What do defects have to do with retentions? Nothing. Zero. Zip. Zilch. Nada. Sweet Fanny Adams. But just you try telling the government that …
In 1981, BRE published Quality Control on Building Sites. The research revealed that – by far – most defects were caused by shortcomings in design or project information rather than workmanship.

The causes of defects (listed in descending order of importance) were:

  • Unclear or missing project information
  • Design not working
  • Low-quality design
  • No co-ordination of design
  • Lack of buildability
  • Designer not understanding materials.

In August 2000 the DTI published a paper on behalf of the Built Environment and Transport Foresight Panel, which said: "Design-based defects are a major cause of customer dissatisfaction."

On the other hand, in the process plant industry, there is much anecdotal evidence that defects are often found in manufactured items and equipment.

But, the point of this discussion is not to lay blame at the door of consultants and manufacturers. My point is that the causes and incidence of defects (including the rectification of defects) have nothing to do with retentions. Research carried out last year by the Building Services Research and Information Association revealed that retention monies were not used for the purpose of rectifying defects.

This has been acknowledged by the House of Commons' trade and industry committee. Last year, its inquiry into retentions received more than 30 written submissions from the industry and its clients. The committee also took oral evidence from representatives from the industry, clients and government. In December, it recommended the phasing out of retentions in the public sector and PFI by 2007. The practice was, it reported, "outdated" and "frequently harmful", especially to smaller businesses.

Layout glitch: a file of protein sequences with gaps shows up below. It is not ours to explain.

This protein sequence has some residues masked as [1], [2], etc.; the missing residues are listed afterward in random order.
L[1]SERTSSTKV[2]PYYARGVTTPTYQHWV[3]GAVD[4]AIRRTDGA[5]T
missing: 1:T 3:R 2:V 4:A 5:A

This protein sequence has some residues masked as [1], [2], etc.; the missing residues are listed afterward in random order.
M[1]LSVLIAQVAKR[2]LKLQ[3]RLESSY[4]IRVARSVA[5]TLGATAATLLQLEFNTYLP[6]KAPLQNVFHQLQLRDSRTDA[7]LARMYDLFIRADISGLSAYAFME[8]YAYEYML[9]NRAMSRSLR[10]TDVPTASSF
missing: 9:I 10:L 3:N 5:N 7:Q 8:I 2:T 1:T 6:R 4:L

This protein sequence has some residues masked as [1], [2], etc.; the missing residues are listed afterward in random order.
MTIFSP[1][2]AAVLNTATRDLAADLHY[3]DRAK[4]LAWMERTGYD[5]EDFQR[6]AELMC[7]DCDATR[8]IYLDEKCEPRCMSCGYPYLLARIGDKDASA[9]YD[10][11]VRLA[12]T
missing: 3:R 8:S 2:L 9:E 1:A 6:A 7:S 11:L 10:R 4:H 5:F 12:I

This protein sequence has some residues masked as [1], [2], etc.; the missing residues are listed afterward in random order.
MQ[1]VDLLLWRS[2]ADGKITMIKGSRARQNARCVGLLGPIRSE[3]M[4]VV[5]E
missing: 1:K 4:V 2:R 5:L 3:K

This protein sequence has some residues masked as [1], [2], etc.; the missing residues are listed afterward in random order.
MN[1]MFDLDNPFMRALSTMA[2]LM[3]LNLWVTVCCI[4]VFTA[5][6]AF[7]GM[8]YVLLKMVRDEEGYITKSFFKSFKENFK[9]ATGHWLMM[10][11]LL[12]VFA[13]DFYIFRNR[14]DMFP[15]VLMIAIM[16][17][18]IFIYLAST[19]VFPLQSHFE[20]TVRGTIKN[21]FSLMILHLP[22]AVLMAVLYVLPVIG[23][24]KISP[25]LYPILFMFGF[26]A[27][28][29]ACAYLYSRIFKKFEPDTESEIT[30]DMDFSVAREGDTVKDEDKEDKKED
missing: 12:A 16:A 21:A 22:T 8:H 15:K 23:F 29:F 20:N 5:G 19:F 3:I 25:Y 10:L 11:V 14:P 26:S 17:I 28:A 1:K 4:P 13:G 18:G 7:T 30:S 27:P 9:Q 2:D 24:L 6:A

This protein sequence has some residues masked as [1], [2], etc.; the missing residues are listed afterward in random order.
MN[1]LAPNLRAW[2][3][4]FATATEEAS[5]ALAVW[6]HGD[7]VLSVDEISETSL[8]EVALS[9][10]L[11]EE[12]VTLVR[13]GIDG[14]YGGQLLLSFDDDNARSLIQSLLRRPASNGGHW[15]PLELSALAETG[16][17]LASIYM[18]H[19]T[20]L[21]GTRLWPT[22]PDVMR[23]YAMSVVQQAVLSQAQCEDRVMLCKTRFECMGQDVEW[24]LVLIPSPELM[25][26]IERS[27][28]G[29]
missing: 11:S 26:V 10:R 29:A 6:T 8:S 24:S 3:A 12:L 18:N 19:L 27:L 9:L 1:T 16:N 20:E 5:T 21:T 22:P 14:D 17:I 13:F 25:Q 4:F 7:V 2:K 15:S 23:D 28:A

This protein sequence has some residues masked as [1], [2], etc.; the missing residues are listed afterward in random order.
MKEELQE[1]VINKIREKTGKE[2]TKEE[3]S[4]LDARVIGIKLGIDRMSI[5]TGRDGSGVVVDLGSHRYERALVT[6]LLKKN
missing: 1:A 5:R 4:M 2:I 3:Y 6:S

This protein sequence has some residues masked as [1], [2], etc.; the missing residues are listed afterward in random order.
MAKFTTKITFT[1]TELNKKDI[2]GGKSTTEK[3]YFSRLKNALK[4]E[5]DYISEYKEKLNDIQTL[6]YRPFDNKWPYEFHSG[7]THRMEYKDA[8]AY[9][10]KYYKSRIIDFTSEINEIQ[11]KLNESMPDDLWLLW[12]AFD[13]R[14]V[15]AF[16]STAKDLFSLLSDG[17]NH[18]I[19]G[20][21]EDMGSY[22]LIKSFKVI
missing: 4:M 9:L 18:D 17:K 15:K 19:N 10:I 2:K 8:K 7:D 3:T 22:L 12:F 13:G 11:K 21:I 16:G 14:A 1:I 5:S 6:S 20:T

The government's response was lacklustre. Usually matters rest there but – unusually – the committee has now published a second report as a commentary on the response (or lack of it).

Retentions constitute an unbelievable amount of waste – £4bn a year

The committee did not pull any punches. The practice of retentions constitutes an unbelievable amount of waste. About £4bn a year (including a needless cost to the public purse of £750m a year) is wasted. The committee said it had not received any evidence of benefits from this outlay of funds.

The committee has this to say: "It is now commonplace for such [retention] monies never to get paid." And it was dismissive of the government's position: "The government was content to accept any conclusion or recommendation directed at third parties, [but] it did not accept any that would require it to take specific action itself."

Essentially, the government was saying that it would not agree to a target of 2007 for phasing out of retentions because it wanted to see defect-free construction achieved first. Apart from the fact that the government had not produced any evidence linking the defects and retentions, this was simply a formula for doing nothing.

The committee concluded:

  • Government departments should set an example and eliminate retentions as soon as possible.
  • The objectives of defect-free construction and the elimination of retentions are complementary and "should be pursued with equal enthusiasm".
  • The government's progress toward defect-free public sector construction and the impact this has on retentions will be monitored by the committee.

The government is to respond by mid-November. The (relatively) new construction minister, Nigel Griffiths, has gone on record saying that in 10 years' time people will have difficulty remembering the meaning of the word "retentions". I share his confidence.